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In 1863, the English architect John Turtle Wood (1821–90) resigned from a railway development project in western Turkey to begin his search at Ephesus for the Temple of Artemis, lost from view since the middle ages. In the first part of this well-illustrated 1877 publication, Wood describes the city and the initial excavations carried out with support from the British Museum. This survey of various structures concludes with Wood's work at the great theatre, where he found the Greek inscription that helped direct him to the correct location of the temple in 1869. Part II focuses on the exhausting four years that Wood spent excavating the temple, which was buried under many layers of sand. The appendix presents Greek and Latin inscriptions, with facing-page translations, from various Ephesian sites. Also reissued in this series, Edward Falkener's Ephesus (1862) includes a review of references to the temple in ancient writings.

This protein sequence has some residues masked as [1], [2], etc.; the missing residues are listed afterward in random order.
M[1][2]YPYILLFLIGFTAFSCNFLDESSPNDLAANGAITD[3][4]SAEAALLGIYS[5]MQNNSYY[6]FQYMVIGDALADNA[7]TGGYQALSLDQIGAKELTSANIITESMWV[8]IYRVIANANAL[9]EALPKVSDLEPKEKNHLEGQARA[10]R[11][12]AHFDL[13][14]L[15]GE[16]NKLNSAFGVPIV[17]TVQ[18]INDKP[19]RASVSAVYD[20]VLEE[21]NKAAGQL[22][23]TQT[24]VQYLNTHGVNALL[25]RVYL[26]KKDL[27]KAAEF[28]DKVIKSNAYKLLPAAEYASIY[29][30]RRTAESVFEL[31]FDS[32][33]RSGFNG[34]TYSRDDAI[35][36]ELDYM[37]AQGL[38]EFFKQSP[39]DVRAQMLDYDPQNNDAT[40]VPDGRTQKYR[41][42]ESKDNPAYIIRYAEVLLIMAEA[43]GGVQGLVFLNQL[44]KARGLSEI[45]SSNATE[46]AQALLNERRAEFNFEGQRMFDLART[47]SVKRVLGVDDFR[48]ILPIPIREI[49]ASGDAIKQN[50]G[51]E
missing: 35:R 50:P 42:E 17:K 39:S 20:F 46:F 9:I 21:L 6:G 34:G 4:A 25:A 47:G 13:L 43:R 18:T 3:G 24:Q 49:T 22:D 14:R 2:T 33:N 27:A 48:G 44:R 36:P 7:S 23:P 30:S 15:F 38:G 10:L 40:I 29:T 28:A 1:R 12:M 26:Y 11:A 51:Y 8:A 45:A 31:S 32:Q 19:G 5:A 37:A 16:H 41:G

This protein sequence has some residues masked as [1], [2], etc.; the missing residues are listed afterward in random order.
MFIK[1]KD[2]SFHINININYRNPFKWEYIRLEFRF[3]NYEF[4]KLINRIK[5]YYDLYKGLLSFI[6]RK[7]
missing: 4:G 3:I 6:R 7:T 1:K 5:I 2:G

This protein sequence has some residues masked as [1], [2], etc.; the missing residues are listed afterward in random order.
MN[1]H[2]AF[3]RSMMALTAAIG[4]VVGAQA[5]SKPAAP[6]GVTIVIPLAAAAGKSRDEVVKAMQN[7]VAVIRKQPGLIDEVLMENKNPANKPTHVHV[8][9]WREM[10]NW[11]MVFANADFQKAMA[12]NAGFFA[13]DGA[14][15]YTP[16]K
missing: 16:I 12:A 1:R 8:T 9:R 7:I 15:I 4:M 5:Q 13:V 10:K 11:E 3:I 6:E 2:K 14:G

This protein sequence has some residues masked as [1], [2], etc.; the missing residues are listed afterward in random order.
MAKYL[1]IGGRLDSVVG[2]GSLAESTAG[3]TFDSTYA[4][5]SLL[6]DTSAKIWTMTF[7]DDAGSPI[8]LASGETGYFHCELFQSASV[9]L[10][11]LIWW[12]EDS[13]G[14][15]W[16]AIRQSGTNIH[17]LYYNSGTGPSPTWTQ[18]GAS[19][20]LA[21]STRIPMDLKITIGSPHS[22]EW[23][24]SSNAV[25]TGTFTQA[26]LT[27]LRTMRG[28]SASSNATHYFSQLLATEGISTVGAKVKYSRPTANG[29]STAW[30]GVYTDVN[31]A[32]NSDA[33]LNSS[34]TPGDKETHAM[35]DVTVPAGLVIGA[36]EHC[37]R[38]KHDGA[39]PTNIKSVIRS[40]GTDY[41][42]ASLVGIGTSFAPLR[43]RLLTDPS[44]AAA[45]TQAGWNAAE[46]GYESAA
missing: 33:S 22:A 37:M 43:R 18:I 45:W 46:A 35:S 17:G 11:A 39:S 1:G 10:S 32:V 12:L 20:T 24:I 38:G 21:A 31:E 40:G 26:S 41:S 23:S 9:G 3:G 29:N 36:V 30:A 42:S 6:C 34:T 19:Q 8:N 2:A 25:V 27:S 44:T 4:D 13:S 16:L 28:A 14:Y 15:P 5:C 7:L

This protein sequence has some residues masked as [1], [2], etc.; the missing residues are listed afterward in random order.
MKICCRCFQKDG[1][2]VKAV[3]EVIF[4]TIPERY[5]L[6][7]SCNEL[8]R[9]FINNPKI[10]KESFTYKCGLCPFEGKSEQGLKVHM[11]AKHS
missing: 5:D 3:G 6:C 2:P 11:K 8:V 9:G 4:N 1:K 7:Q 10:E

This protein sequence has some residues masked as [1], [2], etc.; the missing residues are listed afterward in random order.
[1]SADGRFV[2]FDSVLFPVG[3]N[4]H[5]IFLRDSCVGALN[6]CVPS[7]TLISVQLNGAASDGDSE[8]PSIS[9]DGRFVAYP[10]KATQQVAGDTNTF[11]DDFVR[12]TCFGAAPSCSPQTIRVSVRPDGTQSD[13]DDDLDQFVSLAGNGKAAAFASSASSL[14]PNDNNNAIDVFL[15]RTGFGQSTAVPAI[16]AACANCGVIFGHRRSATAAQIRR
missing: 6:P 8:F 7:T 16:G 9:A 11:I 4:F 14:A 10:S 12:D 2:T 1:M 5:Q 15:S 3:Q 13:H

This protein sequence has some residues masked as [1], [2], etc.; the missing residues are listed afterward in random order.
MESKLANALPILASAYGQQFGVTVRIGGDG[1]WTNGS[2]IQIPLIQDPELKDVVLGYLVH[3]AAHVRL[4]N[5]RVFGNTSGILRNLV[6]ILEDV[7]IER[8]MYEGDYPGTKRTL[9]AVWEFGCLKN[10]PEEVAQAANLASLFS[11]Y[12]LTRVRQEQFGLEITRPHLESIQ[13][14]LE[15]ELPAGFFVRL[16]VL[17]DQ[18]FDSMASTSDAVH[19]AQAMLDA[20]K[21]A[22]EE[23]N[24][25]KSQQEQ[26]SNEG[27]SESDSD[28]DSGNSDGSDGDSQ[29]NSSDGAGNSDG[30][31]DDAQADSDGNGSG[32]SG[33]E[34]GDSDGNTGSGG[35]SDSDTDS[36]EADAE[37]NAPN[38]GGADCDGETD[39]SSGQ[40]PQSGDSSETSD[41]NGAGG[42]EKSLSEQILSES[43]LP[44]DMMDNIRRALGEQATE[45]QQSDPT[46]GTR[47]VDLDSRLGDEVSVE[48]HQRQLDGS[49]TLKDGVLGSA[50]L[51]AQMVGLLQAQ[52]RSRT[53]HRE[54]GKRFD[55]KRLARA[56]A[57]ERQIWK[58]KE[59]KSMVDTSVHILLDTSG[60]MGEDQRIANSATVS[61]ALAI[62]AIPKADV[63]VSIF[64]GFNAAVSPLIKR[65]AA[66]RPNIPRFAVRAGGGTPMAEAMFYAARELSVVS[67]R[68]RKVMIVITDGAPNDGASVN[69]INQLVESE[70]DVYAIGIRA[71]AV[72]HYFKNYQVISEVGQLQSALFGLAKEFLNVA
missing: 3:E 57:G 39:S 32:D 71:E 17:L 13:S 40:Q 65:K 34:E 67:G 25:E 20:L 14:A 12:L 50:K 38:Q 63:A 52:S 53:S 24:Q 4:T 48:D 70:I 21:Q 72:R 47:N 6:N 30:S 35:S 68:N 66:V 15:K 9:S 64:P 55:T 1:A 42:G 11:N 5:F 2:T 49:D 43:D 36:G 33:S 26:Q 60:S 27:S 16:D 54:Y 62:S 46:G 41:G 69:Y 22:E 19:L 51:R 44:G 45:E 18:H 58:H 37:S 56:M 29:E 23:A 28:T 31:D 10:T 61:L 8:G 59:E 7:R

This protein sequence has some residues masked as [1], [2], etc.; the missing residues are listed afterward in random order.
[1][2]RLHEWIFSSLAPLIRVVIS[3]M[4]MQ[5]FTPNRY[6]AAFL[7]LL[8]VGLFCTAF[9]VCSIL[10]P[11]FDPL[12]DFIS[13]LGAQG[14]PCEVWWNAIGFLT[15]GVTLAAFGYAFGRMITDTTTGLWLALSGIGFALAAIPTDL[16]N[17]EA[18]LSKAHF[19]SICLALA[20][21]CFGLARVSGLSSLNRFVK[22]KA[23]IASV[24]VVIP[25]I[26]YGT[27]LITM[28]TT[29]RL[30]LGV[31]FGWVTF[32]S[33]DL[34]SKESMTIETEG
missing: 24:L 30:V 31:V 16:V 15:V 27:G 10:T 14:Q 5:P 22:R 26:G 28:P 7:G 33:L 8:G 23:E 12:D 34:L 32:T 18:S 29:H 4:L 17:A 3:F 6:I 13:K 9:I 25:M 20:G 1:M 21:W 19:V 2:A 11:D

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- Date Published: January 2015
- format: Paperback
- isbn: 9781108080651
- length: 594 pages
- dimensions: 253 x 178 x 30 mm
- weight: 1.09kg
- contains: 65 b/w illus. 4 colour illus.
- availability: Available
Table of Contents
1. Brief description and history of the city of Ephesus
2. Excavations commenced
3. The odeum explored
4. The great theatre explored
5. Public buildings of the city
6. Search for the temple of Diana
1. Season 1869–70
2. Season 1870–1
3. Season 1871–2
4. Season 1872–3
5. Season 1873–4
6. Season 1873–4
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